Can Wyoming's investigation into Pavillion's groundwater contamination be called unbiased? A reasonable person could be forgiven for wondering.
Last week, a former Wyoming regulator recanted his comment that industry had polluted the Pavillion area's water. The reason for his change in tune? A conversation with one of two Wyoming officials leading the state investigation.
Grant Black, the Wyoming Oil and Gas Conservation Commission supervisor, "set me straight and told me I was wrong," Robert Johnson told me Wednesday.
An email arrived in my inbox from the Powder River Basin Resource Council, an environmental group, a few days later. The group was incensed by Johnson's comments.
"This is unbelievable and unacceptable," exclaimed John Fenton, a member of the resource council, Pavillion area landowner and outspoken fracking critic. "It appears that the state has already reached conclusions about the investigation of Pavillion area groundwater contamination before they’ve released findings or even hired experts to review their analysis."
State officials have, often unfairly, been labeled pro-industry in the Pavillion boondoggle. When the Environmental Protection Agency initially concluded that Pavillion's groundwater had been contaminated by fracking, Wyoming officials questioned the agency's testing methods.
They were right to do so, as some of EPA's methods were indeed questionable. The nuance of the state position was largely lost on the public, however. The pro-industry types cheered, and the anti-fracking crowd groaned when the EPA turned over the investigation to Wyoming last summer.
But some of the perception that Wyoming's leaders are in the can for industry is warranted.
Wyoming accepted a $1.5 million "grant" from Encana to help finance the investigation into whether the Canadian company's wells had polluted the groundwater east of Pavillion.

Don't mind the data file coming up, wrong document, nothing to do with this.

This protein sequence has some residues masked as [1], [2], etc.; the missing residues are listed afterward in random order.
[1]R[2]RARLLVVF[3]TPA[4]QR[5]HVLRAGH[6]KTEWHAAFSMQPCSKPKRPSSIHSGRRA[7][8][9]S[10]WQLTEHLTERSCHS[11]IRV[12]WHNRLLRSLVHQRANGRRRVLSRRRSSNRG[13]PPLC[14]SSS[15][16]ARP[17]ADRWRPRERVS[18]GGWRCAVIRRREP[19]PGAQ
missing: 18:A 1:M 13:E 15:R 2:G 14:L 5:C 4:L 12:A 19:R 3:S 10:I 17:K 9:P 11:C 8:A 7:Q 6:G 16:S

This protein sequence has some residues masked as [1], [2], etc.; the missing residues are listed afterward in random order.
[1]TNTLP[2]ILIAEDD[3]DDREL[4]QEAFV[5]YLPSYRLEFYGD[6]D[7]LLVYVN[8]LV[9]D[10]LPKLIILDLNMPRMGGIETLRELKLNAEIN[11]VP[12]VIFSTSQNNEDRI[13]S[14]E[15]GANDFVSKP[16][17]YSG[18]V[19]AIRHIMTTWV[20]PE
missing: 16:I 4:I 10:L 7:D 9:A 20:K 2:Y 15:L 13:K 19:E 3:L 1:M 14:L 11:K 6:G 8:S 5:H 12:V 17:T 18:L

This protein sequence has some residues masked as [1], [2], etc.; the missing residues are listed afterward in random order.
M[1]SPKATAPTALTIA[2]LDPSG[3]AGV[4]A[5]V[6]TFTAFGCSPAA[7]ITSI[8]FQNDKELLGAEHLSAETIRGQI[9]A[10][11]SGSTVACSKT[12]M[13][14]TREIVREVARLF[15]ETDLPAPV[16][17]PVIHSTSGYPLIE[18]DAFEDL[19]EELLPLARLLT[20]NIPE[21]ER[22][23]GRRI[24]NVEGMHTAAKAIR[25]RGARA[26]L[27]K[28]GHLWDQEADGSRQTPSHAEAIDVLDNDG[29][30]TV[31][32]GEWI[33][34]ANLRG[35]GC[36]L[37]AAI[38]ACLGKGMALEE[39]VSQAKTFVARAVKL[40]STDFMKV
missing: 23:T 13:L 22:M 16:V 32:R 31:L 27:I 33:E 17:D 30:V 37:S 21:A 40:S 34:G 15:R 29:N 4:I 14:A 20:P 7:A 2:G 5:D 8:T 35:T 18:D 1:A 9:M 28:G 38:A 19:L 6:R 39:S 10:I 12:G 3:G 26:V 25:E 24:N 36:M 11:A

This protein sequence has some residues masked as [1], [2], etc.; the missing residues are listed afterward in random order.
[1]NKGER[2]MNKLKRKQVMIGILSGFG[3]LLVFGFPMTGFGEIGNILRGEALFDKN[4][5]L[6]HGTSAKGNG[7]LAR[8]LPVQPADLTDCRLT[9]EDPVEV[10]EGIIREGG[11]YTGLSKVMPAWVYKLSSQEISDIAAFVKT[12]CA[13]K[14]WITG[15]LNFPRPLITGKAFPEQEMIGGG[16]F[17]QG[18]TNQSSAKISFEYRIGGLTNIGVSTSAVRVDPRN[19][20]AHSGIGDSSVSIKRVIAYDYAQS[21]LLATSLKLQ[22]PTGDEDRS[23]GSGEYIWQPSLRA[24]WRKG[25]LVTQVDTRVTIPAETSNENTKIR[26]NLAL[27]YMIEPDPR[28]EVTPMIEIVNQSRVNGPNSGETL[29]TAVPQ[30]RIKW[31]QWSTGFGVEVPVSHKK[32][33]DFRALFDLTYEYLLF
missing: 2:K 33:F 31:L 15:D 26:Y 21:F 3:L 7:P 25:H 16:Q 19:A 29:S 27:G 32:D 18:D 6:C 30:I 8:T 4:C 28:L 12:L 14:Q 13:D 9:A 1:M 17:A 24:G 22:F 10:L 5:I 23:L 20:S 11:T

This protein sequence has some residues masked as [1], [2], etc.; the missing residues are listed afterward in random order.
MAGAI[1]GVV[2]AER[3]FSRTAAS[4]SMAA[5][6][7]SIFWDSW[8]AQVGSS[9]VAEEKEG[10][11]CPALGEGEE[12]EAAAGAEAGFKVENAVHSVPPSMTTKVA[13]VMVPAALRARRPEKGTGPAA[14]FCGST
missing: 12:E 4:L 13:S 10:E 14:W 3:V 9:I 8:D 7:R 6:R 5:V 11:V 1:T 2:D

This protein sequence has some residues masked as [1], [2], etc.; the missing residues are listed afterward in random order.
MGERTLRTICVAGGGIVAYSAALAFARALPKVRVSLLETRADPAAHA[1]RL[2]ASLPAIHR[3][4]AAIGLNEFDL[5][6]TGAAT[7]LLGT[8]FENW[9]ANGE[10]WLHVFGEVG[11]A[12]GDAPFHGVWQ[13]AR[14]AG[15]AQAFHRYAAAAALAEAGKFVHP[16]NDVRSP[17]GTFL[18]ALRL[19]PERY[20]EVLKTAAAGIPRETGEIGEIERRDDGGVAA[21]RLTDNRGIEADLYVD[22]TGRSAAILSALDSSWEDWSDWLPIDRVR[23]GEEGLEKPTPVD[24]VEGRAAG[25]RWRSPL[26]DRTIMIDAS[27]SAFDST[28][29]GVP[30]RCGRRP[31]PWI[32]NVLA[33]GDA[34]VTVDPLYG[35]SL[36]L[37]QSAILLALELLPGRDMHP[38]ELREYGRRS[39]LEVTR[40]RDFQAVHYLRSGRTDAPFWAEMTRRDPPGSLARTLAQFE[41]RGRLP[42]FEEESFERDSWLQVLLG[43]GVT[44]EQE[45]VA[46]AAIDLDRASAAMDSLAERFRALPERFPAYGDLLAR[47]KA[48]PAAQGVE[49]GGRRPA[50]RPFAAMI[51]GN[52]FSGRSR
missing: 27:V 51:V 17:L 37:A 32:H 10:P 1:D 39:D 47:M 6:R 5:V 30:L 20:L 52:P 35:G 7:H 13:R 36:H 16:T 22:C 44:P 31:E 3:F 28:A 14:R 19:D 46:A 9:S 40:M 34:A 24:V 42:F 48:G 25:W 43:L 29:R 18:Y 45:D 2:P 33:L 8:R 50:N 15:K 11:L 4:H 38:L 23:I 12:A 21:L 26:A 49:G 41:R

State officials have argued that the money presents no conflict of interest. Wyoming is still in charge of the investigation, and Encana cannot influence the results, they say.
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Company representatives say they are trying to help. The state had not appropriated money for the study, after all.
All this may be true. And it may well turn out that Wyoming produces a sterling report, hailed by scientists for its conclusions -- no matter how they turn out.
But taking money from Encana just looks bad. And in politics, sadly, how things are perceived is often more important than what is true.
Johnson's comments last week demonstrate the dangers of this. I spoke to Black after receiving the resource council's email and asked him about his conversation with Johnson, who now manages Idaho's oil and gas program.
Black told me the pair spoke after an environmental blog first reported Johnson's initial comments two weeks ago. But their conversation was largely about other matters, Black said. As for Pavillion?
"I simply told him this was an ongoing investigation," Black told me. "No conclusions have been made."
I brought up the issue of perception with the conservation commission supervisor and asked him how he would respond to those who worry that a conclusion has already been made.
"I’m a scientist. I’m a geologist by education. I came into this investigation with an open mind, and I continue that way," Black said. "This is a very important study. It has worldwide consequences. I think we have to do it right. That’s our goal."
I agree. A community's health is on the line. The way we produce energy and protect the environment is at stake.
The danger here is that no one will take the Wyoming study seriously. It will be followed by the tag line "paid for by Encana" wherever it goes.
That's why Gov. Matt Mead needs to explore if there is any feasible way Wyoming can give the Canadian firm its money back. Maybe it's too late. Maybe the perception Wyoming is in the bag for industry has already hardened.
But Mead needs to try. The stakes are too high.
Reach energy reporter Benjamin Storrow at 307-266-0535 or firstname.lastname@example.org. Follow him on Twitter @bstorrow